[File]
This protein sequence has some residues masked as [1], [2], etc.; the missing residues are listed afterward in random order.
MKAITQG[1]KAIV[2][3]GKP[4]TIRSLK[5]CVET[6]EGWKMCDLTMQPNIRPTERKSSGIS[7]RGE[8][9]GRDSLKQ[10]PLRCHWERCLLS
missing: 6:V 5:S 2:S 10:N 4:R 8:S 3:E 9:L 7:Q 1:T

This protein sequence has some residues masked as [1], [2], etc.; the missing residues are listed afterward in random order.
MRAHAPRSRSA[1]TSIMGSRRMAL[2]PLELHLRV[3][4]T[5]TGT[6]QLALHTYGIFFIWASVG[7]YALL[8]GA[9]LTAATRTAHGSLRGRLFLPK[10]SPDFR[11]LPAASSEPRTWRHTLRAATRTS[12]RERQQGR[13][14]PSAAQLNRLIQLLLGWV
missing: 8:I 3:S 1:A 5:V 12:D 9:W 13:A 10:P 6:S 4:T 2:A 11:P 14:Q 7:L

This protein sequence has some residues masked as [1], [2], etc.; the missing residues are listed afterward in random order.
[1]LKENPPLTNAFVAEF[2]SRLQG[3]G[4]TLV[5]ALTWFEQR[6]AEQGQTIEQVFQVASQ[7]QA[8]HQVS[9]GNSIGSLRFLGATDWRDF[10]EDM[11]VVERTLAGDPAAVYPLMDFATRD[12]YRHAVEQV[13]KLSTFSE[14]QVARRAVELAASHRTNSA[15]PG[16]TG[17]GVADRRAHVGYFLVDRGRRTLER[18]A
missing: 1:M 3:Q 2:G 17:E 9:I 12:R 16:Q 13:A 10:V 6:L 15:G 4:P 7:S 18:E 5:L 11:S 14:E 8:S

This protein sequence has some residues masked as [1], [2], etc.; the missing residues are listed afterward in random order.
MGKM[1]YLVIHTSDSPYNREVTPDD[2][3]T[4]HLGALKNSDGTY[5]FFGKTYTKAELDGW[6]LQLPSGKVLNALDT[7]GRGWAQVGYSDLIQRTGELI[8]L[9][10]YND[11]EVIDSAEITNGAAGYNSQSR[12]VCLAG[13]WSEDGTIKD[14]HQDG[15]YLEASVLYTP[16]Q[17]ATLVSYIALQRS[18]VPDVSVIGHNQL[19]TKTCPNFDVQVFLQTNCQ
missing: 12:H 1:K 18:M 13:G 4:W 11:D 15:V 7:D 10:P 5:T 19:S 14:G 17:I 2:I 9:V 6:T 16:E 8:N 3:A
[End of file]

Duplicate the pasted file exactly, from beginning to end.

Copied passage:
This protein sequence has some residues masked as [1], [2], etc.; the missing residues are listed afterward in random order.
MKAITQG[1]KAIV[2][3]GKP[4]TIRSLK[5]CVET[6]EGWKMCDLTMQPNIRPTERKSSGIS[7]RGE[8][9]GRDSLKQ[10]PLRCHWERCLLS
missing: 6:V 5:S 2:S 10:N 4:R 8:S 3:E 9:L 7:Q 1:T

This protein sequence has some residues masked as [1], [2], etc.; the missing residues are listed afterward in random order.
MRAHAPRSRSA[1]TSIMGSRRMAL[2]PLELHLRV[3][4]T[5]TGT[6]QLALHTYGIFFIWASVG[7]YALL[8]GA[9]LTAATRTAHGSLRGRLFLPK[10]SPDFR[11]LPAASSEPRTWRHTLRAATRTS[12]RERQQGR[13][14]PSAAQLNRLIQLLLGWV
missing: 8:I 3:S 1:A 5:V 12:D 9:W 13:A 10:P 6:S 4:T 2:A 11:P 14:Q 7:L

This protein sequence has some residues masked as [1], [2], etc.; the missing residues are listed afterward in random order.
[1]LKENPPLTNAFVAEF[2]SRLQG[3]G[4]TLV[5]ALTWFEQR[6]AEQGQTIEQVFQVASQ[7]QA[8]HQVS[9]GNSIGSLRFLGATDWRDF[10]EDM[11]VVERTLAGDPAAVYPLMDFATRD[12]YRHAVEQV[13]KLSTFSE[14]QVARRAVELAASHRTNSA[15]PG[16]TG[17]GVADRRAHVGYFLVDRGRRTLER[18]A
missing: 1:M 3:Q 2:G 17:E 9:I 12:R 16:Q 13:A 10:V 6:L 15:G 4:P 7:S 18:E 5:L 11:S 14:E 8:S

This protein sequence has some residues masked as [1], [2], etc.; the missing residues are listed afterward in random order.
MGKM[1]YLVIHTSDSPYNREVTPDD[2][3]T[4]HLGALKNSDGTY[5]FFGKTYTKAELDGW[6]LQLPSGKVLNALDT[7]GRGWAQVGYSDLIQRTGELI[8]L[9][10]YND[11]EVIDSAEITNGAAGYNSQSR[12]VCLAG[13]WSEDGTIKD[14]HQDG[15]YLEASVLYTP[16]Q[17]ATLVSYIALQRS[18]VPDVSVIGHNQL[19]TKTCPNFDVQVFLQTNCQ
missing: 12:H 1:K 18:M 13:G 4:W 11:D 15:V 7:D 10:P 5:T 19:S 14:G 17:I 2:I 9:V 6:T 16:E 8:N 3:A